Point of Care system to be COVID-19 gamechanger for Guyana
-1200 cartridges secured through PAHO partnership
-regional hospitals to receive training for ventilator usage
Guyana is expected to see improved and advanced COVID-19 testing measures, as the country aims for a more rapid delivery of results.
On Thursday, Minister of Health, Hon. Dr. Frank Anthony stated that the country’s gene testing machines are currently being retooled to use as point of care machines for COVID-19 testing.
“In the country we have about four gene expert machines and these can be used as point of care machines and we are right now repurposing those machines. We will be getting in the special COVID-19 cartridges to use on those machines,” Dr. Anthony stated.
According to the Health Minister, the point of care machines will not only allow immediacy, but in turn allow better patient care and stamp out the need for having to first go through a secondary laboratory.
“By doing these things it will help to give our clinicians and out frontline health workers the tools that they need to be able to make proper diagnosis, accurate diagnosis and to ultimately help to treat that patient and make sure that they are well taken care of,” the Health Minister stated.
He continued, “once we have them, we don’t need all the big infrastructure in the lab to do all the testing. We can do it almost at the point where we’re seeing the patient…and we’ll be able to get the result within the hour.”
The Health Minister stated that the main constraint from moving forward into this direction has been acquiring the necessary cartridges. However, a partnership with the Pan American Health Organization (PAHO) will help to dissolve the barrier.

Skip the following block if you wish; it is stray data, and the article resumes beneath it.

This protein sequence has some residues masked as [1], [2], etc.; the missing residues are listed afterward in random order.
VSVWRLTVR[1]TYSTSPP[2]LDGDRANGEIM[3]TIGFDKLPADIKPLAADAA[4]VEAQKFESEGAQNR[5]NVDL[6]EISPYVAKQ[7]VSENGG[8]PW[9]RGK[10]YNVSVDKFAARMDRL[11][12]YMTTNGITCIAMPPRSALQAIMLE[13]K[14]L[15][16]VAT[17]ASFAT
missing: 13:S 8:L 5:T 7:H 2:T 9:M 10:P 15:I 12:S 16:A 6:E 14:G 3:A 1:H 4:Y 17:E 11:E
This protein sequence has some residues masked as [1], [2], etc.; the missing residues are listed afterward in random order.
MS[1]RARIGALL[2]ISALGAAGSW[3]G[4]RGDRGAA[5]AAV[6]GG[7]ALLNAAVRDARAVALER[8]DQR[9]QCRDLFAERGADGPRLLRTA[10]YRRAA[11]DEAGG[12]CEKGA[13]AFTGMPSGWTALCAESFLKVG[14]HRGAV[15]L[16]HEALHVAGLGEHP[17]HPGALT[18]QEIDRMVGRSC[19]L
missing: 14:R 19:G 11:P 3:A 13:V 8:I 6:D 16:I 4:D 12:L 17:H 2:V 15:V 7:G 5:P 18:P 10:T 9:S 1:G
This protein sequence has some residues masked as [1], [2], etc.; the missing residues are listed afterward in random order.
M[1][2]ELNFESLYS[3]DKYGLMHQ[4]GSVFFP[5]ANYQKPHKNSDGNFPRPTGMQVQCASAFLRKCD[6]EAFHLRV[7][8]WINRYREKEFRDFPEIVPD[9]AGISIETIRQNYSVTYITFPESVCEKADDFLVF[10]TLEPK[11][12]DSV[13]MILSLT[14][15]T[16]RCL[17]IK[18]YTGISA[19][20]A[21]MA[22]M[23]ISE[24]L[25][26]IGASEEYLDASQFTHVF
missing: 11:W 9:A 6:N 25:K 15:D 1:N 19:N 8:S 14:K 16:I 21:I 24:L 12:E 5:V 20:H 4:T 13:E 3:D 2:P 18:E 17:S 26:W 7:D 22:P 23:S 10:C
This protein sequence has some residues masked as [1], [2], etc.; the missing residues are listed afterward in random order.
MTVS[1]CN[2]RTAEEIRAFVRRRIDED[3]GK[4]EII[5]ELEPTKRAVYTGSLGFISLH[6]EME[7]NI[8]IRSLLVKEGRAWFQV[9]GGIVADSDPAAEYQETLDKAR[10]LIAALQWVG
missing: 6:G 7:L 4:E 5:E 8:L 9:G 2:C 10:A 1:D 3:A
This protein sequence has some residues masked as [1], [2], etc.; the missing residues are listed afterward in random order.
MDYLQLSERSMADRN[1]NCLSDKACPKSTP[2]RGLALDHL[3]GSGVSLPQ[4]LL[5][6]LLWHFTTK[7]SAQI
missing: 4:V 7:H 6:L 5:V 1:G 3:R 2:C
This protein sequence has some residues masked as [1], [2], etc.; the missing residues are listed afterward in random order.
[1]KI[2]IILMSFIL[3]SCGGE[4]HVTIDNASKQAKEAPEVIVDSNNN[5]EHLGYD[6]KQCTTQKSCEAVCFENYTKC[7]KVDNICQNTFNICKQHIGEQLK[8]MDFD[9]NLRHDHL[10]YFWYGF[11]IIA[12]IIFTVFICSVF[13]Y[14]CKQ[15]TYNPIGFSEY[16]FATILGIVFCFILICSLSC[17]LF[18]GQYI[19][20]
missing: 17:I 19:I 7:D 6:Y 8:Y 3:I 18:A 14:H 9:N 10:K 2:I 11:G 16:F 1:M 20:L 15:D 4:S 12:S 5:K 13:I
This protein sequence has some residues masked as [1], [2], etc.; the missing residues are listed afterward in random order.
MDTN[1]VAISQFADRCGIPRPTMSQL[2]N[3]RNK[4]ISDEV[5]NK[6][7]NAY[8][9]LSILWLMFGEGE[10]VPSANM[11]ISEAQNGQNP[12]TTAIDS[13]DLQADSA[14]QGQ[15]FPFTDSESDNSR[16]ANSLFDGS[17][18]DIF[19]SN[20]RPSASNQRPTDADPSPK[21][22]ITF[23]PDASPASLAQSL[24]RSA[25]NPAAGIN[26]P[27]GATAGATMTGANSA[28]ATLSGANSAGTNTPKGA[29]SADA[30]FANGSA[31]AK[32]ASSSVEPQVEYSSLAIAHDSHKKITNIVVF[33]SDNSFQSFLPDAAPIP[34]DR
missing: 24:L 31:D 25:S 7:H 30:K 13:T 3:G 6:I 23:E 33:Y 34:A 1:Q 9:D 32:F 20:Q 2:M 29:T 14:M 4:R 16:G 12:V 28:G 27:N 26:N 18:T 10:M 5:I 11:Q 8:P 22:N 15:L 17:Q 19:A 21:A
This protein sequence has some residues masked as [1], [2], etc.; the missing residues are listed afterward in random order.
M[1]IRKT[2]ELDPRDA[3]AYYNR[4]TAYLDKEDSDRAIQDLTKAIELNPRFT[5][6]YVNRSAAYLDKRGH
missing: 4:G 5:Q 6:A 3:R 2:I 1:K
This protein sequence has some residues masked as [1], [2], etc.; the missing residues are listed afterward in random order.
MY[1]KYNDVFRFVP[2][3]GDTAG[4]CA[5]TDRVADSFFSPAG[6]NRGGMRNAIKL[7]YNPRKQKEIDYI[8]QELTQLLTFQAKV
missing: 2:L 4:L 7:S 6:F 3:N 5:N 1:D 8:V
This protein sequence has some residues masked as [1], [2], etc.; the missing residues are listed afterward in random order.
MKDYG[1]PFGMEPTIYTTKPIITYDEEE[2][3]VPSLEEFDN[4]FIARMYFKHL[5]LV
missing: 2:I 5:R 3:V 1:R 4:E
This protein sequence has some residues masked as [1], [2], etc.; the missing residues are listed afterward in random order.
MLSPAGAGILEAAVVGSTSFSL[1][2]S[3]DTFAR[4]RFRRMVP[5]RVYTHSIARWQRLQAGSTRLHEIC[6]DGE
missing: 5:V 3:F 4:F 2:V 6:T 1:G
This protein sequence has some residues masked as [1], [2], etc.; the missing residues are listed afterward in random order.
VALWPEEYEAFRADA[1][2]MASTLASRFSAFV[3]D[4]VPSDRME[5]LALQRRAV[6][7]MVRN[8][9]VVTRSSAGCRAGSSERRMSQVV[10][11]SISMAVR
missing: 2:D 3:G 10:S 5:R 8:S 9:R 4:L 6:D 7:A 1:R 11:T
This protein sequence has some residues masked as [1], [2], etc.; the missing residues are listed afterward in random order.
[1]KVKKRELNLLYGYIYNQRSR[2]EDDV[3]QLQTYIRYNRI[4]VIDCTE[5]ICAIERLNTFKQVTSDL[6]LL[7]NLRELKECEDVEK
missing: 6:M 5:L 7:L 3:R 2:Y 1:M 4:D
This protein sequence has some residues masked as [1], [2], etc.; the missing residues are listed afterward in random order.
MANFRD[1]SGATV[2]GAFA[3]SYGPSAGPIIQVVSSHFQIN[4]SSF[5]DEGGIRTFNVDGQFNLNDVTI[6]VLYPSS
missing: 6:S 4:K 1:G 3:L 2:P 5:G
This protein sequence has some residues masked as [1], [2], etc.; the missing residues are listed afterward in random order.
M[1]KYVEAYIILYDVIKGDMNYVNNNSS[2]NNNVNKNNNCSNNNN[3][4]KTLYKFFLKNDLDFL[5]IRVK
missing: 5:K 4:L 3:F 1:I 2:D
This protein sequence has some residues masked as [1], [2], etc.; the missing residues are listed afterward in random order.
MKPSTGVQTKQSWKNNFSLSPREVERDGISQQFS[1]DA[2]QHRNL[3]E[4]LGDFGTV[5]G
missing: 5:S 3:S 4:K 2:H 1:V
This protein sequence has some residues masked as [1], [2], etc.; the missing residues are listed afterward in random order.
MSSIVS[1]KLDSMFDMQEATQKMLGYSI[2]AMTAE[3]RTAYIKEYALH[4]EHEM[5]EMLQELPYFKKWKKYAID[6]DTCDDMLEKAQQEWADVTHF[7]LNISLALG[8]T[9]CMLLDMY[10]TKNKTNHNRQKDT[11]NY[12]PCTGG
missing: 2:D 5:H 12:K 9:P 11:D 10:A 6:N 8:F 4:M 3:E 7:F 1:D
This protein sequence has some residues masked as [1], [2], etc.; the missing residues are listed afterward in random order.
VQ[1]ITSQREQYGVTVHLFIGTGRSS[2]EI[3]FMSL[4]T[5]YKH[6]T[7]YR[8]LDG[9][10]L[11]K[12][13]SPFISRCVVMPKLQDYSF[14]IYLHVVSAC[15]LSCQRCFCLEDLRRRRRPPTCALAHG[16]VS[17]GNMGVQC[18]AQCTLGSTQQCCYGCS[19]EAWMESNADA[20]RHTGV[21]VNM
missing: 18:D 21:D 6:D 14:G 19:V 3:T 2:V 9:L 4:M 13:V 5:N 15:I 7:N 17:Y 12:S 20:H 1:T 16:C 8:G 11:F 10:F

“With the help of the Pan American Health Organization we will be receiving 1,200 or so cartridges to start and then at least every month we’re expecting to get about 525 cartridges per month. We’re also exploring some other options in getting cartridges because we feel like this will help us in make quick diagnosis for people and improve the kind of care that we’re offering. This point of care is going to be a gamechanger for us once we put it into operation.”
Moreover, the Ministry of Health is also looking to decentralize the caring of critically ill patients at the Georgetown Public Hospital Corporation (GPHC), by training officials from regional hospitals in the usage of ventilators, Bilevel positive airway pressure (BiPAP) machines and/or Continuous positive airway pressure therapy (CPAP) machines.
Doctors will complete a theoretical course online and upon successful completion, they will be invited to GPHC to begin the practical component.
Two doctors per regional hospital will undergo the training, which is expected to commence sometime next week.
In the meantime, health officials have already conducted assessments to gain an understanding of the needs of the regional hospitals such as ventilators and critical care beds equipped with all the necessary apparatus.
“Our intention is that in a very short period time that every single regional hospital would be able to take care of critically ill patients. That will of course reduce the amount of patient flow at the Georgetown Hospital and we’ll have that capacity at every regional hospital, which I think is a good thing to have.”
Works are also underway to expediently fix deficiencies at the Liliendaal facility. Funds from the $51.7B allotted to the health sector in the budget will be used in rectifying the issues and “operationalizing the hospital in a bigger way” according to the Minister.